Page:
About Our Program
Each year, the list of careers demanding familiarity with basic mathematical skills grows. Environmental sciences, architecture, business management, nursing, dentistry, computer programming, electronics, forestry management, psychology and photography represent only a small sample from this list.
The Mathematics Department at Santa Barbara City College offers a broad curriculum to meet the needs of students with a wide variety of goals. It offers a standard college-level sequence in single and multivariable calculus, analytic geometry, linear algebra and ordinary differential equations for freshman and sophomore students who plan to transfer to four-year colleges or universities. In addition, the department offers courses in statistics and calculus for Business, Biological Sciences and Social Science majors, as well as courses in support of Career Technical Education programs.
The department also serves students who need to improve their basic skills in mathematics, as well as students who are returning to formal education after a period away from school. The department provides a complete precalculus program, including intermediate algebra, college algebra and trigonometry to review old or gain new mathematical skills.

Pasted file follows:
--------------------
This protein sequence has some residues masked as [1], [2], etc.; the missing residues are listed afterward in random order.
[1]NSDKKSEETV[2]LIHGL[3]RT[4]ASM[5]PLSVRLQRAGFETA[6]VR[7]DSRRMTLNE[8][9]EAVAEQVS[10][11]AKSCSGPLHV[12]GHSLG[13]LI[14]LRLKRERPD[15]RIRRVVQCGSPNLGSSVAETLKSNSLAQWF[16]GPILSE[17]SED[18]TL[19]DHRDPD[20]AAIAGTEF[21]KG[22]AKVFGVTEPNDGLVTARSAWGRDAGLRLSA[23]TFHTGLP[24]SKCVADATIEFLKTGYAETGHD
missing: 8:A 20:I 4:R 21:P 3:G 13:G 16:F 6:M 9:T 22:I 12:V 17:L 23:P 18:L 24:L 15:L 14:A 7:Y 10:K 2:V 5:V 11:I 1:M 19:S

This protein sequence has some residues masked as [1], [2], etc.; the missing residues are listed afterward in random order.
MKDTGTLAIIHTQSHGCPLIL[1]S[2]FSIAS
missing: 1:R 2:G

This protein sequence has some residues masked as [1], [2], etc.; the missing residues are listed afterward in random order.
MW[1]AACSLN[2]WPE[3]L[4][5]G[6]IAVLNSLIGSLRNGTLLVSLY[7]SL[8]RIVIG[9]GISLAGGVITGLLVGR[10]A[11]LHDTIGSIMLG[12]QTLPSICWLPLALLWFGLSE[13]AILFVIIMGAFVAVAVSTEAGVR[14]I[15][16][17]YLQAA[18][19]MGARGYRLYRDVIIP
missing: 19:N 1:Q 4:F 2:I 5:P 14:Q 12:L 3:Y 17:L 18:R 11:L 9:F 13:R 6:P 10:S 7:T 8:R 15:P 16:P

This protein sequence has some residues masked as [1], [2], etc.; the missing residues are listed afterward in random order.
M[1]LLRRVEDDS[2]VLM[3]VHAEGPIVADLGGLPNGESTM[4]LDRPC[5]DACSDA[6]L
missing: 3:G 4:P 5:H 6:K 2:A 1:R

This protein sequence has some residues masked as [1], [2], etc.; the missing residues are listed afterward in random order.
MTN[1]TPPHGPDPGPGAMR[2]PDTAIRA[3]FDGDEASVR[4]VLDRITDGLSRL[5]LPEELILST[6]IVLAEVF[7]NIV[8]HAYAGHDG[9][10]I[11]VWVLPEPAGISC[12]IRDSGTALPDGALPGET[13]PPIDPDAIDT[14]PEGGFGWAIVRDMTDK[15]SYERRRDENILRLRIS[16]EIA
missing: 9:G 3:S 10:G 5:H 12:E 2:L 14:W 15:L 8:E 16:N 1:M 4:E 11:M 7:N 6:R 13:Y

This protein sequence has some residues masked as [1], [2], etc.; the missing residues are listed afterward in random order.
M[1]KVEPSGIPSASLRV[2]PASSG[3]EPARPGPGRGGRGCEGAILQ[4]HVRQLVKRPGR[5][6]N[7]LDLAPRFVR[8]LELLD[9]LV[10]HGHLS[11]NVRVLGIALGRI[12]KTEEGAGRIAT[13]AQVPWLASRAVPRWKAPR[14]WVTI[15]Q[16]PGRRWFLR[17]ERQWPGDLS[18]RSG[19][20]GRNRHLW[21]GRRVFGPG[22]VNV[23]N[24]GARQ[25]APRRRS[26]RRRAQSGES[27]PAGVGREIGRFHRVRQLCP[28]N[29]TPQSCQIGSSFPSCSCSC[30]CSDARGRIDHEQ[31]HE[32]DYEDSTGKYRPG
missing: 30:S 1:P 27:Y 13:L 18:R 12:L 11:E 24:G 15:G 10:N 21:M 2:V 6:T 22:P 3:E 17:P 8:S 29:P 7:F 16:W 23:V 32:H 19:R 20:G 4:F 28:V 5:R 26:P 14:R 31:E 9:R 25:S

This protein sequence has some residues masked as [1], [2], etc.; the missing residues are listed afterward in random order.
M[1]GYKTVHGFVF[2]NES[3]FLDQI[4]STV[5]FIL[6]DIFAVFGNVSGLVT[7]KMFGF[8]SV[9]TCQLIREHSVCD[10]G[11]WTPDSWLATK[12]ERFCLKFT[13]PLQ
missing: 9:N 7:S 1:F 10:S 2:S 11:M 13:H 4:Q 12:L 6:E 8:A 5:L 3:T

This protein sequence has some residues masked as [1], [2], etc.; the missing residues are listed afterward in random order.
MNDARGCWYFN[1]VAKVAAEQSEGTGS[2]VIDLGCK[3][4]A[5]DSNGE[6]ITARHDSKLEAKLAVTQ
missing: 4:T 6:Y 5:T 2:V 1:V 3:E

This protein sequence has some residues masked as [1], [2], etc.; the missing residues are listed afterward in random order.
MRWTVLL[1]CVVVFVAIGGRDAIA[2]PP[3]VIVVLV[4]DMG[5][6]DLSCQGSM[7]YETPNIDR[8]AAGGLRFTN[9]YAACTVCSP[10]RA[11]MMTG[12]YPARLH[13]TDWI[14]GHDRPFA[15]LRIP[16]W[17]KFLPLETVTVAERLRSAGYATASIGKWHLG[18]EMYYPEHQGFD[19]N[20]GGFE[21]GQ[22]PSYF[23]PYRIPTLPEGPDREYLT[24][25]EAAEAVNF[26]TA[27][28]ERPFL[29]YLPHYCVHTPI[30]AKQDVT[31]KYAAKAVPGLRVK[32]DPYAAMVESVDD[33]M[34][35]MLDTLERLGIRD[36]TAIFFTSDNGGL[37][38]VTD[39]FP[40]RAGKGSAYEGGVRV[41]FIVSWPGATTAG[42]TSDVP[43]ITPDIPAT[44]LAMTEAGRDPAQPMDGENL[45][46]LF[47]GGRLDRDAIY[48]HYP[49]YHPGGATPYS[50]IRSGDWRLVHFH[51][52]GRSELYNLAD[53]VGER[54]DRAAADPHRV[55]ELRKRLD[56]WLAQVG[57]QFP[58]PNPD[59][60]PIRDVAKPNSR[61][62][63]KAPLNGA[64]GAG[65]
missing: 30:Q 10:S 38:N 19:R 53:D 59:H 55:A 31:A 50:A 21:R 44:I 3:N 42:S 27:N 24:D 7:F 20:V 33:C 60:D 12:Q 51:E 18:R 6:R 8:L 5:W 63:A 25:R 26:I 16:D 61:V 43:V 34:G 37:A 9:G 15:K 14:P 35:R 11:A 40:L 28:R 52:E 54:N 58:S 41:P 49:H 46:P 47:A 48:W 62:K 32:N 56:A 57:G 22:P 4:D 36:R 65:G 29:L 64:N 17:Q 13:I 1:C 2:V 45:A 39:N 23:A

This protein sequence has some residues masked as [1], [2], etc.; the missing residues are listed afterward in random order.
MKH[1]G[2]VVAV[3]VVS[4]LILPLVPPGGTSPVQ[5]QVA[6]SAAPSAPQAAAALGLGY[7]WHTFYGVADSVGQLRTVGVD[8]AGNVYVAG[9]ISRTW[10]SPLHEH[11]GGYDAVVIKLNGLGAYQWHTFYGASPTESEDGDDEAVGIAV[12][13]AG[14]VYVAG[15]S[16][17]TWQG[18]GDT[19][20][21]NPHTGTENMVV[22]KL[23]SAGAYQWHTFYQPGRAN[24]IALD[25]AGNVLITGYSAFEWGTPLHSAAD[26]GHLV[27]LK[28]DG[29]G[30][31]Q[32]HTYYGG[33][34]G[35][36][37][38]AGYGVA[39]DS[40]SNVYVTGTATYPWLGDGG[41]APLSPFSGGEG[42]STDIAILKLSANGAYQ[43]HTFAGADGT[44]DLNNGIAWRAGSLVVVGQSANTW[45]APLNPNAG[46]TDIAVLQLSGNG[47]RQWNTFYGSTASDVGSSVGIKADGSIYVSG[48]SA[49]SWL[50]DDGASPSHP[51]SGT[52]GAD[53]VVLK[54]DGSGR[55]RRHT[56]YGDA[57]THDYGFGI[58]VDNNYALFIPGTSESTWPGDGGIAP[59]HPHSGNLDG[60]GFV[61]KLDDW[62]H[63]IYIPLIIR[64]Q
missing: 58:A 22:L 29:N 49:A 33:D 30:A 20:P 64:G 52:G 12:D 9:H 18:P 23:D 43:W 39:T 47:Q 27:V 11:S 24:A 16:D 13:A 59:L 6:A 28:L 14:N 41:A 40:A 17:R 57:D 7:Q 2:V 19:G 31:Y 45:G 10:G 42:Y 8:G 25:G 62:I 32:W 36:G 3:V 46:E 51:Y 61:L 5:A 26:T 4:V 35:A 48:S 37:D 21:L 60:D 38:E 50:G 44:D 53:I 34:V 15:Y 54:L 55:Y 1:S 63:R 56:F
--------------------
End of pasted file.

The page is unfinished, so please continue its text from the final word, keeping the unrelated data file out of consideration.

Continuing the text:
In all of the department’s course offerings, there is a strong commitment to training the student in analytical and logical thinking skills as part of a problem-solving attitude which can be transferred outside the formal educational setting.
Program Student Learning Outcomes
Use symbolic, graphical, numerical and written representations to describe mathematical ideas.
Use mathematical reasoning to solve problems and apply a variety of problem-solving approaches to find and interpret solutions.
Use mathematics to model and solve problems in the sciences.
Use appropriate technology to enhance mathematical thinking and understanding, solve mathematical problems, and interpret their results.
Use the language and notation of differential and integral calculus correctly and use appropriate style and format in written work.
Recognize the roles of definitions, axioms and theorems, and identify and construct valid deductive arguments.
Department Office: IDC 317, ext. 2340
Administration and Staff
|Chang, Lee||Department Chairemail@example.com||IDC 341||3683|
|Chapin, Allison||LTA (Math Lab)||firstname.lastname@example.org||IDC 102||2300|
|Grimison, Nina||LTA (Math Lab)||email@example.com||IDC 102||2300|
|Kuhn, Jens-Uwe||Deanfirstname.lastname@example.org||A 113||4339|
|Theis, Miriam||Department Officeemail@example.com||IDC 317||2340|